Last Night in Soho, the recent release from Edgar Wright (Shaun of the Dead, Baby Driver), tracks budding designer, Eloise, as she moves to London to pursue her dreams at fashion school. Things take a supernatural turn as, at night, Eloise finds herself escaping to the exciting world of the ‘Swinging Sixties’. A decade characterised by its revolutionary fashion, costume designer Odile Dicks-Mireaux had the momentous task of bringing the excitement of 1960s London to a 2021 audience.
With rich experience working on projects such as An Education (2009) and Brooklyn (2015), Dicks-Mireaux is no stranger to mid-century fashion and Last Night in Soho lives up to her previous success. Taking inspiration from iconic 1960s movies, such as Beat Girl and Darling, Dicks-Mireaux perfectly captures the decade’s daring glamour. Highlights include the joyous peach chiffon tent dress and white PVC trench coat, both worn by Anya Taylor-Joy’s character, Sandie Collins. The film’s style has been at the centre of its praise, and it would not be a surprise to many if we see Dicks-Mireaux’s work recognised this awards season.
This is not the first time viewers have been enamoured by 1960s fashion on screen. TV sensation Mad Men (2007-2015) was a hit with viewers for its slick portrayal of the glamorous world of advertising in 1960s New York and had a tremendous impact on trends throughout its run. The slim fit suits and skinny ties of John Hamm’s enigmatic protagonist Don Draper became all the rage, so much so, that according to Forbes, suit sales in the US doubled between 1998 and 2014.
The show’s impact was not limited to menswear; female leads Betty Draper, played by January Jones, and Joan Holloway, played by Christina Hendricks, provided womenswear designers with rich inspiration for vintage luxury. Frida Giannini’s Gucci runways became characterised by their vintage-inspired look, with heavy emphasis on A-line shapes and retro colour palettes. Similarly, Rossella Jardini’s Moschino took notes from the 1960s, with a full Mary Quant inspired Spring 2013 collection. The influence of Mad Men’s fashion on its viewers is perhaps best summed up by a 2010 edition of Hadley Freeman’s agony aunt column in The Guardian, in which a reader asked: “Recently, I met a friend for dinner and we both turned up wearing a pussy-bow blouse, a pencil skirt and high heels. How has this happened?” In response, Freeman coined the term ‘Madmenalaria’: a condition where “one is instantly overwhelmed with the desire to dress like a character from Mad Men”.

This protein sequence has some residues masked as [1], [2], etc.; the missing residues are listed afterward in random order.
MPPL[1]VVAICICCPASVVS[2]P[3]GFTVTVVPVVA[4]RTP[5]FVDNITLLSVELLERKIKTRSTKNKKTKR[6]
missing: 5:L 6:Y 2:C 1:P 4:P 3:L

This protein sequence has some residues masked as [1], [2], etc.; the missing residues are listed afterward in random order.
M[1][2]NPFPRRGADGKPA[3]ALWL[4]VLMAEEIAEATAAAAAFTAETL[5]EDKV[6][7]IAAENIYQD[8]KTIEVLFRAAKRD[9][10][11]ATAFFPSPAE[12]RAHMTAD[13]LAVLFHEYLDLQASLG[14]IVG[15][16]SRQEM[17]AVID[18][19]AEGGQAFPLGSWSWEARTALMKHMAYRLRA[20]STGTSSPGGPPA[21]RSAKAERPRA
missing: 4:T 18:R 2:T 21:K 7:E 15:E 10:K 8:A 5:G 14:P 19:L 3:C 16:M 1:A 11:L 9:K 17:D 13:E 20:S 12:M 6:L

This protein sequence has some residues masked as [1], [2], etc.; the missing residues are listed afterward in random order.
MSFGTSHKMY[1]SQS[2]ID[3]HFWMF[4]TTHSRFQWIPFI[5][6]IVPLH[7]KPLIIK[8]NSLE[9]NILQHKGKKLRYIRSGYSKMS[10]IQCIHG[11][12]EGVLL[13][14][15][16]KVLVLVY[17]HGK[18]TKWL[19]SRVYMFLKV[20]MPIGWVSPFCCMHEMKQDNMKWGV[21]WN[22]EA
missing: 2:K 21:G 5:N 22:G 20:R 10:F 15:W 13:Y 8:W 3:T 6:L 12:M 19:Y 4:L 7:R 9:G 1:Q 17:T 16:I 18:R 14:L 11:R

Personally, I am not convinced that the release of Last Night in Soho will have an impact as extreme as Mad Men – ‘Soholaria’ does not have quite the same ring – however, I am sure that Dicks-Mireaux’s gorgeous vintage creations will add to the momentum of 2021’s growing 1960s revival. High fashion brands such as Miu Miu and Gucci continue to turn to the decade’s playful style as inspiration. One of the highlights of the 2021 Met Gala, Emma Chamberlain’s Louis Vuitton ensemble, even took cues from Mary Quant’s miniskirts and Twiggy’s infamous ‘mod eye’. This past summer, the bold florals and colourful geometric prints of the decade also became a widespread sensation in the fast fashion sphere, with brands such as Jaded London, Motel Rocks and Zara promoting the retro look.
But what makes 1960s fashion so popular with contemporary viewers? Fellow Anya Taylor-Joy flick The Queen’s Gambit (2020), which spans the mid-50s through to the 60s, received similar buzz surrounding its costumes last year. Costume designer Gabriele Binder explained that much of Harmon’s sense of fashion is an attempt at imitation as she tries to find her identity in the male-dominated world of chess.
Perhaps this idea of imitation and creating different personas can help us dissect audiences’ obsession with vintage fashion. There is something escapist about recreating styles of decades gone by which helps retro looks maintain relevancy. The 1960s was a groundbreaking decade for women’s fashion. Progressive social movements and the rise of counterculture encouraged the masses to become braver in their fashion choices; hemlines shortened to daring lengths, casual dress became more unisex as trousers increased in popularity amongst women, and the decade even saw the invention of the bikini. I think it is this revolutionary outlook that is integral to the 60s’ appeal; the spirit of the decade promotes originality and experimentation, which means we can continue to innovate as we draw on the past. Hopefully, this means the 60s will continue to serve as style inspiration in decades to come and will be able to transcend the worryingly fast trend cycles which have come to define today’s fashion world. By channelling Don Draper, Beth Harmon and Sandie Collins, like Eloise, we too can escape our current realities through vintage fashion and look good while doing it.
Image: Luis Montejo via Unsplash